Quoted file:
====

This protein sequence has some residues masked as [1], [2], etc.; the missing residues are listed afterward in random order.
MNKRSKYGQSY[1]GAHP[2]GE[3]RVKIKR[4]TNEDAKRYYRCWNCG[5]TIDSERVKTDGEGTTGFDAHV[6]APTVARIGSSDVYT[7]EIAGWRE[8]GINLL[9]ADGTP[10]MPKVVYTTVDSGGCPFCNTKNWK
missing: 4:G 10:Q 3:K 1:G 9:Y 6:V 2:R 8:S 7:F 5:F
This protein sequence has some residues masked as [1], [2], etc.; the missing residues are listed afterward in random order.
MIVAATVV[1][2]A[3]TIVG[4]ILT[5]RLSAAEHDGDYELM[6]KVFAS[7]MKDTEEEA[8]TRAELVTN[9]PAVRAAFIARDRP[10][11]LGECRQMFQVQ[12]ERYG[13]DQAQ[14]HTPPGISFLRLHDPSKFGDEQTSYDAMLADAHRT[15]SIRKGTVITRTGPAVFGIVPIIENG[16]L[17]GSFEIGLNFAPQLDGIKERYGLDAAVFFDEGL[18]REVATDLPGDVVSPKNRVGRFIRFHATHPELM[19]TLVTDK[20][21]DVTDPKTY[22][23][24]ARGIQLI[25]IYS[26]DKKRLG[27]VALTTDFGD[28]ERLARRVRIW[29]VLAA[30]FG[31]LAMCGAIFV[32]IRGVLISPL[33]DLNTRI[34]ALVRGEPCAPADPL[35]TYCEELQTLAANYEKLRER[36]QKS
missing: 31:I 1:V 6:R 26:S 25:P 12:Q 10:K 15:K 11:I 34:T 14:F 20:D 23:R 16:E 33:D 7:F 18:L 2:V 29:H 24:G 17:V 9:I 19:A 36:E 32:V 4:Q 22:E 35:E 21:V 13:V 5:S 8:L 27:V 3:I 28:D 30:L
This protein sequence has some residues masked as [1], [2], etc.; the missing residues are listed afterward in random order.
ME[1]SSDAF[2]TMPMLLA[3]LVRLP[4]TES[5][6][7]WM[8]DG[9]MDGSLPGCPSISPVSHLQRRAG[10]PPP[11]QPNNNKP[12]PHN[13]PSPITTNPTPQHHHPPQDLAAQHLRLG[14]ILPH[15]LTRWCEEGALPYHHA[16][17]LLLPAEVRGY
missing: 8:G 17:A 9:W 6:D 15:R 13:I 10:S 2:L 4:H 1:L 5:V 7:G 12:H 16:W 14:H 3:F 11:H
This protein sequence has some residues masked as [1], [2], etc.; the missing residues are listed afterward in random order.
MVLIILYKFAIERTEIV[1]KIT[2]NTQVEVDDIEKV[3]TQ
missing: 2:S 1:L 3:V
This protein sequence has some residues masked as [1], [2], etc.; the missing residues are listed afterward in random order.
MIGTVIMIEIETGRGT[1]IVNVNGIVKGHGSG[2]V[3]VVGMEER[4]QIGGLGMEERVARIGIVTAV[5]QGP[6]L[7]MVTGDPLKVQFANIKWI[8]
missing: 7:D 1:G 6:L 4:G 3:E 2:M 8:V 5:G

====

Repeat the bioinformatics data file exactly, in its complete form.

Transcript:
This protein sequence has some residues masked as [1], [2], etc.; the missing residues are listed afterward in random order.
MNKRSKYGQSY[1]GAHP[2]GE[3]RVKIKR[4]TNEDAKRYYRCWNCG[5]TIDSERVKTDGEGTTGFDAHV[6]APTVARIGSSDVYT[7]EIAGWRE[8]GINLL[9]ADGTP[10]MPKVVYTTVDSGGCPFCNTKNWK
missing: 4:G 10:Q 3:K 1:G 9:Y 6:V 2:R 8:S 7:F 5:F
This protein sequence has some residues masked as [1], [2], etc.; the missing residues are listed afterward in random order.
MIVAATVV[1][2]A[3]TIVG[4]ILT[5]RLSAAEHDGDYELM[6]KVFAS[7]MKDTEEEA[8]TRAELVTN[9]PAVRAAFIARDRP[10][11]LGECRQMFQVQ[12]ERYG[13]DQAQ[14]HTPPGISFLRLHDPSKFGDEQTSYDAMLADAHRT[15]SIRKGTVITRTGPAVFGIVPIIENG[16]L[17]GSFEIGLNFAPQLDGIKERYGLDAAVFFDEGL[18]REVATDLPGDVVSPKNRVGRFIRFHATHPELM[19]TLVTDK[20][21]DVTDPKTY[22][23][24]ARGIQLI[25]IYS[26]DKKRLG[27]VALTTDFGD[28]ERLARRVRIW[29]VLAA[30]FG[31]LAMCGAIFV[32]IRGVLISPL[33]DLNTRI[34]ALVRGEPCAPADPL[35]TYCEELQTLAANYEKLRER[36]QKS
missing: 31:I 1:V 6:R 26:S 25:P 12:Q 10:K 15:K 11:I 34:T 14:F 20:D 23:R 16:E 33:D 7:F 18:L 2:V 29:H 24:G 17:V 9:I 19:A 36:E 32:V 4:Q 22:E 35:E 21:V 13:V 5:S 8:L 27:V 3:I 28:D 30:L
This protein sequence has some residues masked as [1], [2], etc.; the missing residues are listed afterward in random order.
ME[1]SSDAF[2]TMPMLLA[3]LVRLP[4]TES[5][6][7]WM[8]DG[9]MDGSLPGCPSISPVSHLQRRAG[10]PPP[11]QPNNNKP[12]PHN[13]PSPITTNPTPQHHHPPQDLAAQHLRLG[14]ILPH[15]LTRWCEEGALPYHHA[16][17]LLLPAEVRGY
missing: 8:G 17:A 9:W 6:D 15:R 13:I 10:S 2:L 4:H 1:L 5:V 7:G 12:H 16:W 14:H 3:F 11:H
This protein sequence has some residues masked as [1], [2], etc.; the missing residues are listed afterward in random order.
MVLIILYKFAIERTEIV[1]KIT[2]NTQVEVDDIEKV[3]TQ
missing: 2:S 1:L 3:V
This protein sequence has some residues masked as [1], [2], etc.; the missing residues are listed afterward in random order.
MIGTVIMIEIETGRGT[1]IVNVNGIVKGHGSG[2]V[3]VVGMEER[4]QIGGLGMEERVARIGIVTAV[5]QGP[6]L[7]MVTGDPLKVQFANIKWI[8]
missing: 7:D 1:G 6:L 4:G 3:E 2:M 8:V 5:G